After the Revolution he refused to relinquish his holy orders or emigrate, responding with the words of the Apostle Paul: ’Be content with what you have’. He wanted to share the fate of his people, and of Russia as a whole, to the very end, in every respect. ’Father Pavel was organically unable and unwilling to become an emigrant in the sense of voluntary or involuntary removal from his native land, and he himself, and his fate, denote the greatness and glory of Russia, but at the same time a very grave crime’ (archpriest Sergy Bulgakov).

From October 1918 to May 1920 P.A. Florensky was custodian of the monastic diaconicon and secretary-scholar to the Commission for Protection of Monuments of Art and Antiquity at the Troitse-Sergieva Lavra, subordinate to the museums department of the People’s Commissariat for Enlightenment. At this period the Lavra’s nationalised treasures were in danger of being looted, destroyed and irrevocably lost. Due to the Commission’s activities this national property of immeasurable cultural and material value was saved. In his work for the Commission Fr. Pavel Florensky was one of the first in world practice to develop the idea of a ’living museum’, demanding the preservation of each object in the surroundings and context in which it first appeared and existed. However, in the conditions of the 1920s and the following years the attempt to preserve the Troitse-Sergieva Lavra and Optina Pustyn as living centres of spiritual culture was doomed; time only confirmed the truth behind Fr. Pavel’s convictions and endeavours.

In the 1920s P.A. Florensky worked for various state organisations engaged in research. He was editor of the ’Technical Encyclopaedia’, worked in teaching and scientific institutions, and in the industrial sector (RSFSR Supreme Soviet of the National Economy Main Electrotechnical Administration; Karbolit plant). Merely his appearance there in a cassock represented a challenge to state atheism and an obvious refutation of the alleged ’ignorance and illiteracy’ of the priesthood. Fr. Pavel’s numerous inventions and discoveries in the sphere of natural and technical sciences were far ahead of their time.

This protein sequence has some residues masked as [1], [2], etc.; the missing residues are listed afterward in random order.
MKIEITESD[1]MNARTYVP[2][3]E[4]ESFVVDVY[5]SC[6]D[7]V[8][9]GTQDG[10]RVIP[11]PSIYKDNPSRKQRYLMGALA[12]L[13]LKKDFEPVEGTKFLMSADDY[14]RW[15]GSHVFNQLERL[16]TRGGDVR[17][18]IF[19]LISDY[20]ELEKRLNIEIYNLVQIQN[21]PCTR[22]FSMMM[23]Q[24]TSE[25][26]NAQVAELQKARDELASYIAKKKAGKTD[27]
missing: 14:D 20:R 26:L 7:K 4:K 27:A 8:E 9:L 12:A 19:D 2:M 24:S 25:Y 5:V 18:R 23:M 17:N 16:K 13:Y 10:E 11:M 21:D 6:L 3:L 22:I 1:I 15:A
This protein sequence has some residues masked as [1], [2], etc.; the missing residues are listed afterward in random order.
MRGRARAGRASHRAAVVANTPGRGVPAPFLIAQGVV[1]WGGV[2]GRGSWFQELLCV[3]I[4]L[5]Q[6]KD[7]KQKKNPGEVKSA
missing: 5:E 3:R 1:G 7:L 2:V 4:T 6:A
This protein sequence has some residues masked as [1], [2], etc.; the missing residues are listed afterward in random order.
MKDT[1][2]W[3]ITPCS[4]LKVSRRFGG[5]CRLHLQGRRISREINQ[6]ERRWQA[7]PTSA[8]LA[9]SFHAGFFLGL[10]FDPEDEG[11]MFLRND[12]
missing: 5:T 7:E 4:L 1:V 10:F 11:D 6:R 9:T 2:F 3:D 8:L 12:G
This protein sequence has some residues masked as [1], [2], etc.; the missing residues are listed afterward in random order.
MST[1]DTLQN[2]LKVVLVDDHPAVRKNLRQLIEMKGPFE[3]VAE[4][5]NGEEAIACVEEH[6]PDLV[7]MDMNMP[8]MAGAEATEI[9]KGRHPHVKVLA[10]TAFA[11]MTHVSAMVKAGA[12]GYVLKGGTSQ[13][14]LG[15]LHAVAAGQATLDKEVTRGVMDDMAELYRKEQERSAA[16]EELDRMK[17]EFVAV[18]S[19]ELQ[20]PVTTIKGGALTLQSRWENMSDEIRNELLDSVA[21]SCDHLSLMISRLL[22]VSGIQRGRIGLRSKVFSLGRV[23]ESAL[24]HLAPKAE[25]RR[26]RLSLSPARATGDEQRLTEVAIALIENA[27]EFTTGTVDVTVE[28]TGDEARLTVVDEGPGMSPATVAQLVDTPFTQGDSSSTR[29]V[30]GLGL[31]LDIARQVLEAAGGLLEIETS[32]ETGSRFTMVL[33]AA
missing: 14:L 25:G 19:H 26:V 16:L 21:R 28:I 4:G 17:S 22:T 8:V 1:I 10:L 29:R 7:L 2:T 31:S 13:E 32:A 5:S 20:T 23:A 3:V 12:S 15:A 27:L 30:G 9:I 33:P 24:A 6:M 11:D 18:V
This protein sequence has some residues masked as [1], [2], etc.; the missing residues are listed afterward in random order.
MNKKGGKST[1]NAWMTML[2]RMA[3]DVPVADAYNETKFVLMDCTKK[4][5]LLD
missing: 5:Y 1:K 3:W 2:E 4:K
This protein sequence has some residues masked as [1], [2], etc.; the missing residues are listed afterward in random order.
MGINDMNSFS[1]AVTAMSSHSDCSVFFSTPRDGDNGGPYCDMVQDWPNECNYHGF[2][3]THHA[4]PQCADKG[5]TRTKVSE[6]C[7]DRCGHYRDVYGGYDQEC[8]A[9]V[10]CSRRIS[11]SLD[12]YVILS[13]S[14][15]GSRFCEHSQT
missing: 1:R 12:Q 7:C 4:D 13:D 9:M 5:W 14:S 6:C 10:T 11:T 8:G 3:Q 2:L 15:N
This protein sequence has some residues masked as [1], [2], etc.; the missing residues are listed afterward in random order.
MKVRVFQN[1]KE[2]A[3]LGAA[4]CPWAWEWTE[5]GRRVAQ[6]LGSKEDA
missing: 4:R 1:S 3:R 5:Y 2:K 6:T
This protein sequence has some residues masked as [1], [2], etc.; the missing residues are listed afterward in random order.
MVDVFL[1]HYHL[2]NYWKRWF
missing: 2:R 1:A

In August 1921 Fr. Pavel Florensky was confirmed as professor of the printing and graphics faculty at the Higher Art and Technology Workshops (VKhUTEMAS), where for the next 3 years he gave a course of lectures entitled ’Analysis of Perspective’. Together with like-minded thinkers V.A.Favorsky and P.Ya. Pavlinov, he advocated the value and importance of cultural forms common to all mankind that bear spiritual significance. P.A. Florensky pointed out the detrimental effect of linear perspective as an artistic method of depicting space and introduced the concept of ’reverse perspective’, which has particular meaning in icon-painting. His activities at VKhUTEMAS were subject to harsh criticism from the Constructivists and ideologists of the Left Front of the Arts. During this period Florensky participated in the activities of the Moscow Institute of Art Research and Museology, and also worked with the Makovets group of artists and poets.

Outstanding philosophers, writers, artists and musicians highly valued their friendship with Florensky: S. Bulgakov, V. Rozanov, A. Losev, A. Bely, V. Khlebnikov, M. Voloshin, M. Nesterov, V. Favorsky, M. Yudina, etc.

In 1928 Fr. Pavel Florensky was arrested and transported to Nizhny Novgorod. After his return from exile (the same year) he worked at the State Experimental Electrotechnical Institute. In 1933 he was accused of counterrevolutionary activity and exiled to the Far East, before being transferred in 1934 to the Solovetsky special-purpose camp. On 8 December 1937 Father Pavel Florensky was executed by firing squad. His burial site is presumed to be in the Leningrad region.

Archpriest Sergy Bulgakov wrote of his friend: ’I knew him as a mathematician, physicist, theologian, philologist, philosopher, religious historian, poet, connoisseur and admirer of art, as well as a profound mystic. His spiritual focus, the radiance that illuminated all his gifts, was his priesthood. Of all my contemporaries, among all those I was fated to meet in the course of a long life, he is the greatest, and great is the crime of those who laid hands on him. He departed, illumined by the aureole not simply of a martyr, but of a confessor in the name of Christ at a time of anti-Christian persecution’.

Our grateful thanks for support and assistance to:
State Historical Museum